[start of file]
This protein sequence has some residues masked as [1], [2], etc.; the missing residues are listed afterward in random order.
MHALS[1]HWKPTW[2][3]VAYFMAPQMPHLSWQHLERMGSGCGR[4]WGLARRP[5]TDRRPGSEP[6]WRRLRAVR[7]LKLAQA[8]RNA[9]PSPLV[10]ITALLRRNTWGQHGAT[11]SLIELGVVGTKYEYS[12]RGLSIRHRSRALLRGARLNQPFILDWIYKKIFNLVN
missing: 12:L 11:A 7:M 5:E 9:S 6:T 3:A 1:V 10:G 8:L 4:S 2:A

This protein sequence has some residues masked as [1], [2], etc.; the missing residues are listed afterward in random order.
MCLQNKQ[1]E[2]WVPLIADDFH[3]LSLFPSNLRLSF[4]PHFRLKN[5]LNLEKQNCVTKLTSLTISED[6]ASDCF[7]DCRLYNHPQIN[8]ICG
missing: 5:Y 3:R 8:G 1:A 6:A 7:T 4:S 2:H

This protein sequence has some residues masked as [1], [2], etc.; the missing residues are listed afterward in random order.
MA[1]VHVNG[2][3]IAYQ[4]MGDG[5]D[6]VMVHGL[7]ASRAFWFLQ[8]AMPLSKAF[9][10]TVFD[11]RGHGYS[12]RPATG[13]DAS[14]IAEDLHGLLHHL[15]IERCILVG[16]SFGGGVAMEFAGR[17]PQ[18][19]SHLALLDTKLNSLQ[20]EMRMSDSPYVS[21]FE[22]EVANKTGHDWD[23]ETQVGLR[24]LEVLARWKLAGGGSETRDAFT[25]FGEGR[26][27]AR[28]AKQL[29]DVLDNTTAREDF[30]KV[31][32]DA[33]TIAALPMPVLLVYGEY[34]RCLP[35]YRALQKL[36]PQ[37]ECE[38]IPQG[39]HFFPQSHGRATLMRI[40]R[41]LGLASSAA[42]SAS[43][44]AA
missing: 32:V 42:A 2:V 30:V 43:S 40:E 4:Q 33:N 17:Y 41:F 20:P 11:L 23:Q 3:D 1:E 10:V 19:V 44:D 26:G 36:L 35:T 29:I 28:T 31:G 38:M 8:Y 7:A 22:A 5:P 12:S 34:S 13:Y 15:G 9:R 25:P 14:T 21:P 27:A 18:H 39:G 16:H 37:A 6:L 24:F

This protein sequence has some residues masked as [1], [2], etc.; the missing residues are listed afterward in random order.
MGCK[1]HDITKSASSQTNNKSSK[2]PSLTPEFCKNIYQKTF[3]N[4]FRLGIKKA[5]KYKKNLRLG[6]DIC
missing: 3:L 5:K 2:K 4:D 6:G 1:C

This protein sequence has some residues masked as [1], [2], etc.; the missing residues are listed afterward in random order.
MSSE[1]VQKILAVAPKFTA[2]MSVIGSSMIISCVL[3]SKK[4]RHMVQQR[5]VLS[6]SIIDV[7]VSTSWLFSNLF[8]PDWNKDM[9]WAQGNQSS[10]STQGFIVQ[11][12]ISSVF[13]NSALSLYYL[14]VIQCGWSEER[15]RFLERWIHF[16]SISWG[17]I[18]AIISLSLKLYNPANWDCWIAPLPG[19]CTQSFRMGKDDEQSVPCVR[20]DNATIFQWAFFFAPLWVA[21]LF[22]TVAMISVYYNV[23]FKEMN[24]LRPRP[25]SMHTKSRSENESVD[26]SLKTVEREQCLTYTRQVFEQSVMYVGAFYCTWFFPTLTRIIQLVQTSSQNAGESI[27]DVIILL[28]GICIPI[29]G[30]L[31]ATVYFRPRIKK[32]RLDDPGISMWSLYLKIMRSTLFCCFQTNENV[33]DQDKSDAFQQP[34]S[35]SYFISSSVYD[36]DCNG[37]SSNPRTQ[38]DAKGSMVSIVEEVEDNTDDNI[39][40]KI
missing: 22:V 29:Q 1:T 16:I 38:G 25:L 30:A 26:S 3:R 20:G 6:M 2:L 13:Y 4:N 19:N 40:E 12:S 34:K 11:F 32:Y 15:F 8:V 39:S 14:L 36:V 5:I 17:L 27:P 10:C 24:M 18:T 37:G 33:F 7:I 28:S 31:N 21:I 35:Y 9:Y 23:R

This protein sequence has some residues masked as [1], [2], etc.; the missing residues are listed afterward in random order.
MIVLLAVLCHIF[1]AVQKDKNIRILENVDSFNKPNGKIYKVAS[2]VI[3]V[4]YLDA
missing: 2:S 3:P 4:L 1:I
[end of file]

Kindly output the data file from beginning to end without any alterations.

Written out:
This protein sequence has some residues masked as [1], [2], etc.; the missing residues are listed afterward in random order.
MHALS[1]HWKPTW[2][3]VAYFMAPQMPHLSWQHLERMGSGCGR[4]WGLARRP[5]TDRRPGSEP[6]WRRLRAVR[7]LKLAQA[8]RNA[9]PSPLV[10]ITALLRRNTWGQHGAT[11]SLIELGVVGTKYEYS[12]RGLSIRHRSRALLRGARLNQPFILDWIYKKIFNLVN
missing: 12:L 11:A 7:M 5:E 9:S 6:T 3:A 1:V 10:G 8:L 4:S 2:A

This protein sequence has some residues masked as [1], [2], etc.; the missing residues are listed afterward in random order.
MCLQNKQ[1]E[2]WVPLIADDFH[3]LSLFPSNLRLSF[4]PHFRLKN[5]LNLEKQNCVTKLTSLTISED[6]ASDCF[7]DCRLYNHPQIN[8]ICG
missing: 5:Y 3:R 8:G 1:A 6:A 7:T 4:S 2:H

This protein sequence has some residues masked as [1], [2], etc.; the missing residues are listed afterward in random order.
MA[1]VHVNG[2][3]IAYQ[4]MGDG[5]D[6]VMVHGL[7]ASRAFWFLQ[8]AMPLSKAF[9][10]TVFD[11]RGHGYS[12]RPATG[13]DAS[14]IAEDLHGLLHHL[15]IERCILVG[16]SFGGGVAMEFAGR[17]PQ[18][19]SHLALLDTKLNSLQ[20]EMRMSDSPYVS[21]FE[22]EVANKTGHDWD[23]ETQVGLR[24]LEVLARWKLAGGGSETRDAFT[25]FGEGR[26][27]AR[28]AKQL[29]DVLDNTTAREDF[30]KV[31][32]DA[33]TIAALPMPVLLVYGEY[34]RCLP[35]YRALQKL[36]PQ[37]ECE[38]IPQG[39]HFFPQSHGRATLMRI[40]R[41]LGLASSAA[42]SAS[43][44]AA
missing: 32:V 42:A 2:V 30:V 43:S 40:E 4:Q 33:N 17:Y 41:F 20:P 11:L 23:Q 3:D 1:E 10:V 19:V 44:D 26:G 36:L 35:T 29:I 28:T 31:G 38:M 8:Y 7:A 22:A 5:P 12:S 34:S 13:Y 15:G 9:R 25:P 14:T 21:P 27:A 18:H 39:G 16:H 37:A 6:L 24:F

This protein sequence has some residues masked as [1], [2], etc.; the missing residues are listed afterward in random order.
MGCK[1]HDITKSASSQTNNKSSK[2]PSLTPEFCKNIYQKTF[3]N[4]FRLGIKKA[5]KYKKNLRLG[6]DIC
missing: 3:L 5:K 2:K 4:D 6:G 1:C

This protein sequence has some residues masked as [1], [2], etc.; the missing residues are listed afterward in random order.
MSSE[1]VQKILAVAPKFTA[2]MSVIGSSMIISCVL[3]SKK[4]RHMVQQR[5]VLS[6]SIIDV[7]VSTSWLFSNLF[8]PDWNKDM[9]WAQGNQSS[10]STQGFIVQ[11][12]ISSVF[13]NSALSLYYL[14]VIQCGWSEER[15]RFLERWIHF[16]SISWG[17]I[18]AIISLSLKLYNPANWDCWIAPLPG[19]CTQSFRMGKDDEQSVPCVR[20]DNATIFQWAFFFAPLWVA[21]LF[22]TVAMISVYYNV[23]FKEMN[24]LRPRP[25]SMHTKSRSENESVD[26]SLKTVEREQCLTYTRQVFEQSVMYVGAFYCTWFFPTLTRIIQLVQTSSQNAGESI[27]DVIILL[28]GICIPI[29]G[30]L[31]ATVYFRPRIKK[32]RLDDPGISMWSLYLKIMRSTLFCCFQTNENV[33]DQDKSDAFQQP[34]S[35]SYFISSSVYD[36]DCNG[37]SSNPRTQ[38]DAKGSMVSIVEEVEDNTDDNI[39][40]KI
missing: 22:V 29:Q 1:T 16:I 38:G 25:L 30:A 26:S 3:R 20:G 6:M 2:L 13:Y 4:N 19:N 40:E 12:S 34:K 11:F 32:Y 15:F 8:V 39:S 14:L 36:V 5:I 17:L 27:P 10:C 24:M 18:T 37:G 33:F 7:I 28:S 31:N 21:I 35:Y 9:Y 23:R

This protein sequence has some residues masked as [1], [2], etc.; the missing residues are listed afterward in random order.
MIVLLAVLCHIF[1]AVQKDKNIRILENVDSFNKPNGKIYKVAS[2]VI[3]V[4]YLDA
missing: 2:S 3:P 4:L 1:I